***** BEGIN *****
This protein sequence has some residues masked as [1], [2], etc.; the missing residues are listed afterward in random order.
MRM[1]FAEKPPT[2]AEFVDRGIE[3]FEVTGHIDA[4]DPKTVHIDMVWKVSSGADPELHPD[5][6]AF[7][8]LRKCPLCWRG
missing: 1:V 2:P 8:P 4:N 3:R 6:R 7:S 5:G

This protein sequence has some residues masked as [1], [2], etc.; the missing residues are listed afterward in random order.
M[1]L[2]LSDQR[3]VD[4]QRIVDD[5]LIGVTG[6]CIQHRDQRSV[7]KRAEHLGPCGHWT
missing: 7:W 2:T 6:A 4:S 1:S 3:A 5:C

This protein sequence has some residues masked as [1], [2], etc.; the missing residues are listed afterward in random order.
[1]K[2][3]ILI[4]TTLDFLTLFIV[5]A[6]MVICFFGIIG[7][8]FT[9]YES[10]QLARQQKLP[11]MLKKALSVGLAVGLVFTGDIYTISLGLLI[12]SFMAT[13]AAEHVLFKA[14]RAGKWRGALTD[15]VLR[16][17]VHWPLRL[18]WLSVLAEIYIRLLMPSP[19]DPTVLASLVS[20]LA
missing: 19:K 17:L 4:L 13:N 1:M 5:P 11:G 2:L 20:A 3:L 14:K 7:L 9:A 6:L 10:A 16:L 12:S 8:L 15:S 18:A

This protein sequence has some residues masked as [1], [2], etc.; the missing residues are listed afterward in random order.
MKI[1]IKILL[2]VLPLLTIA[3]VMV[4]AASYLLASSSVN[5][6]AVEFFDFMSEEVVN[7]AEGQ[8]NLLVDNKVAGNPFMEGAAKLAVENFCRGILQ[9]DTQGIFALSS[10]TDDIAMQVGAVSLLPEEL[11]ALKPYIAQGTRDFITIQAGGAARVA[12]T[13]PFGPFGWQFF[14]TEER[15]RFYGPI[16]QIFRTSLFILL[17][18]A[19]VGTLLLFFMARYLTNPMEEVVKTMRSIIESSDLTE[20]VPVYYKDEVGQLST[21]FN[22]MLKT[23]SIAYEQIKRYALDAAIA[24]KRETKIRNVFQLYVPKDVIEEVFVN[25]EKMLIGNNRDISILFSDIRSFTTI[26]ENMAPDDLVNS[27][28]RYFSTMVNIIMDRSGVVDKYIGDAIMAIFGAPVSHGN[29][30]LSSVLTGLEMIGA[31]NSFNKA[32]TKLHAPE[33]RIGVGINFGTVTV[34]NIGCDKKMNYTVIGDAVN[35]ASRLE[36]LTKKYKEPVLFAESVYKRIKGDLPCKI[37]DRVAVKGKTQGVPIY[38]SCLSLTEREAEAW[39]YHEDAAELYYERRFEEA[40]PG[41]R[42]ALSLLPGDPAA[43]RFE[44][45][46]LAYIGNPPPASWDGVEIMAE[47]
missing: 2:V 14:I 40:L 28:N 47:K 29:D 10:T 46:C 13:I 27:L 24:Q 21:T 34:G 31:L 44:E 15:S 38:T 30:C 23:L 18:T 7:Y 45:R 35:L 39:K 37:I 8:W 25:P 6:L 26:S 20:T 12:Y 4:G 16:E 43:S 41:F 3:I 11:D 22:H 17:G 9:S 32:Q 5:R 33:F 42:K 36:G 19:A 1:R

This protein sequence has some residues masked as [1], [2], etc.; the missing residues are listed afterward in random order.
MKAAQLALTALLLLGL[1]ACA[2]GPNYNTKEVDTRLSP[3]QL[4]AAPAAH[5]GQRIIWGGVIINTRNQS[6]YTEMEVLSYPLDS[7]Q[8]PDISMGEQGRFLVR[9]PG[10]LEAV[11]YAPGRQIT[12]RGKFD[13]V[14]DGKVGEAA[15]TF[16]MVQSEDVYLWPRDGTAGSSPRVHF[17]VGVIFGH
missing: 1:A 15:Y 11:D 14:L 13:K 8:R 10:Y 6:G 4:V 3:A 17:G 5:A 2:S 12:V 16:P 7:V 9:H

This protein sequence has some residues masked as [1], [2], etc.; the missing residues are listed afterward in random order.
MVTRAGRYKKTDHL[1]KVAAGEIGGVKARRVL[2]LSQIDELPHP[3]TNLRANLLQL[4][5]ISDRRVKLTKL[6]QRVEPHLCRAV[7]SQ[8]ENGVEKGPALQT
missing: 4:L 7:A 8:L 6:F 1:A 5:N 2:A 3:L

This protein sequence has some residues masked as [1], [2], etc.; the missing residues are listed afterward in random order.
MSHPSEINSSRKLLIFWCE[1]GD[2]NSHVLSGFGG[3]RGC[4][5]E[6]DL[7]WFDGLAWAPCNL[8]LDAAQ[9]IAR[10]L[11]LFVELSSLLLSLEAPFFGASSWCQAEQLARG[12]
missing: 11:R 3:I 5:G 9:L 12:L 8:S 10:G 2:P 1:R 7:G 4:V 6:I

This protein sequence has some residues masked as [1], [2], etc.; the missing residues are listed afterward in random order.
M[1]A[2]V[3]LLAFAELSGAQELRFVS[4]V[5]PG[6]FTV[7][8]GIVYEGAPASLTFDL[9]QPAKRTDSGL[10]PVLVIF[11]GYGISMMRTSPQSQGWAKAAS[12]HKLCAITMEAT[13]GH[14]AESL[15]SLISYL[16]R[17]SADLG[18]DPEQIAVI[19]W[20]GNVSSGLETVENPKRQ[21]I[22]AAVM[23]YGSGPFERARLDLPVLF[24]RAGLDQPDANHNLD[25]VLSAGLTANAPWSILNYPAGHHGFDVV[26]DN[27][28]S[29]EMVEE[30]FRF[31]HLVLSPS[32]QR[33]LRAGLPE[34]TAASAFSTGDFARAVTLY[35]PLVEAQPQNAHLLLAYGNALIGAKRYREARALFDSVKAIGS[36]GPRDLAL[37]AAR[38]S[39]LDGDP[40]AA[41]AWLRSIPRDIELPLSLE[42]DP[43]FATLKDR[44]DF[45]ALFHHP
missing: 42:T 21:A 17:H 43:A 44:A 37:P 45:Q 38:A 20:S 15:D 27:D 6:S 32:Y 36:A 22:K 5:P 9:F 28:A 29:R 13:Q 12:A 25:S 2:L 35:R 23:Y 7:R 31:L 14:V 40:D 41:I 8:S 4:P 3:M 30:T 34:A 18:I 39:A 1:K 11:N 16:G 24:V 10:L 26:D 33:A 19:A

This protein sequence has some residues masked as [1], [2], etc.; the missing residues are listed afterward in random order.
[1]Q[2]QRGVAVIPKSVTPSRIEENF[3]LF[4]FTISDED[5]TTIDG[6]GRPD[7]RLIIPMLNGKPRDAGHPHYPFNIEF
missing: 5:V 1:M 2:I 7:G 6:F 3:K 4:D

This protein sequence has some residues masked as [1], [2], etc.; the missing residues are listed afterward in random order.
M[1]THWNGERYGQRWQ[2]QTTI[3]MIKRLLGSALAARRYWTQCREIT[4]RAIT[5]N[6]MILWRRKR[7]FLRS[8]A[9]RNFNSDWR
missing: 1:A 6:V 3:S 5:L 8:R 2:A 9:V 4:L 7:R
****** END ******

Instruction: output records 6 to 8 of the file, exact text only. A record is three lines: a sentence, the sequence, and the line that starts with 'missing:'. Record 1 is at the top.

This protein sequence has some residues masked as [1], [2], etc.; the missing residues are listed afterward in random order.
MVTRAGRYKKTDHL[1]KVAAGEIGGVKARRVL[2]LSQIDELPHP[3]TNLRANLLQL[4][5]ISDRRVKLTKL[6]QRVEPHLCRAV[7]SQ[8]ENGVEKGPALQT
missing: 4:L 7:A 8:L 6:F 1:A 5:N 2:A 3:L

This protein sequence has some residues masked as [1], [2], etc.; the missing residues are listed afterward in random order.
MSHPSEINSSRKLLIFWCE[1]GD[2]NSHVLSGFGG[3]RGC[4][5]E[6]DL[7]WFDGLAWAPCNL[8]LDAAQ[9]IAR[10]L[11]LFVELSSLLLSLEAPFFGASSWCQAEQLARG[12]
missing: 11:R 3:I 5:G 9:L 12:L 8:S 10:G 2:P 1:R 7:G 4:V 6:I

This protein sequence has some residues masked as [1], [2], etc.; the missing residues are listed afterward in random order.
M[1]A[2]V[3]LLAFAELSGAQELRFVS[4]V[5]PG[6]FTV[7][8]GIVYEGAPASLTFDL[9]QPAKRTDSGL[10]PVLVIF[11]GYGISMMRTSPQSQGWAKAAS[12]HKLCAITMEAT[13]GH[14]AESL[15]SLISYL[16]R[17]SADLG[18]DPEQIAVI[19]W[20]GNVSSGLETVENPKRQ[21]I[22]AAVM[23]YGSGPFERARLDLPVLF[24]RAGLDQPDANHNLD[25]VLSAGLTANAPWSILNYPAGHHGFDVV[26]DN[27][28]S[29]EMVEE[30]FRF[31]HLVLSPS[32]QR[33]LRAGLPE[34]TAASAFSTGDFARAVTLY[35]PLVEAQPQNAHLLLAYGNALIGAKRYREARALFDSVKAIGS[36]GPRDLAL[37]AAR[38]S[39]LDGDP[40]AA[41]AWLRSIPRDIELPLSLE[42]DP[43]FATLKDR[44]DF[45]ALFHHP
missing: 42:T 21:A 17:H 43:A 44:A 37:P 45:Q 38:A 20:S 15:D 27:D 6:S 32:Y 36:A 22:K 5:P 9:F 28:A 29:R 13:Q 12:A 25:S 2:L 35:R 23:Y 7:R 31:L 14:V 40:D 41:I 8:S 4:P 3:M 30:T 34:A 18:I 39:A 1:K 11:N 16:G 24:V 10:L 26:D 33:A 19:A